IRS Expands Alternative Dispute Resolution Opportunities

By Michael P. Dolan, J.D., Washington, DC

Editor: John L. Miller, CPA

The IRS recently expanded access to the fast track resolution program and to Appeals mediation and arbitration procedures. In Announcement 2008-105, the IRS extended the fast track settlement program to certain exempt entities and government entities. In Announcement 2008-111, the Service announced the establishment of a two-year test of mediation and arbitration procedures for offers in compromise and trust fund recovery penalty cases under the jurisdiction of the Office of Appeals.

TEGE Fast Track

The Tax Exempt/Government Entities (TEGE) fast track is modeled closely after Rev. Proc. 2003-40 and Announcement 2006-61, both of which establish fast track procedures for Large and Mid-Size Business (LMSB) and Small Business/Self- Employed (SB/SE) taxpayers. The TEGE pilot of its fast track settlement initiative will run for two years. During that period, entities that have unagreed issues in at least one open period under examination can work with the TEGE and the Office of Appeals to resolve the issue while the case is still in TEGE jurisdiction.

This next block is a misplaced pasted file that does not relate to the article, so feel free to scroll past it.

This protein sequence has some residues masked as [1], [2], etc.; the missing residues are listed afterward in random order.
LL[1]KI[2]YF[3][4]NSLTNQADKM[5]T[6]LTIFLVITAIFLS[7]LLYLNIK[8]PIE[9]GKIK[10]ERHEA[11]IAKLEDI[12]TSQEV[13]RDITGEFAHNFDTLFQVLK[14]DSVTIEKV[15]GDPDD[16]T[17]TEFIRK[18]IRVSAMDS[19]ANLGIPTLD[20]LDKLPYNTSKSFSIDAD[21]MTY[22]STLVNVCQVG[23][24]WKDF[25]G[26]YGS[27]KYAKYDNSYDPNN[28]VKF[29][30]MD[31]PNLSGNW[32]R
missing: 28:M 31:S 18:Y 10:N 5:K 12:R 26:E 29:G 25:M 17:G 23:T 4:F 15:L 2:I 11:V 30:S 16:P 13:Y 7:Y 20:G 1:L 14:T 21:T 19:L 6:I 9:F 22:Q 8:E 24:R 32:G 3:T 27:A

The fast track settlement procedures are available to resolve both factual and legal issues at any time after an issue has been fully developed but before the issuance of a 30-day letter (or its equivalent). The announcement identifies a list of issues that will not be available for fast track; however, a majority of issues that arise during an audit will be eligible for fast track consideration. A taxpayer who is interested in participating in the TEGE fast track settlement program should contact the group manager of the examining agent conducting the audit for any periods under examination. Interested taxpayers should also complete the Application for Fast Track Settlement, a copy of which is included as an attachment to Announcement 2008-105 (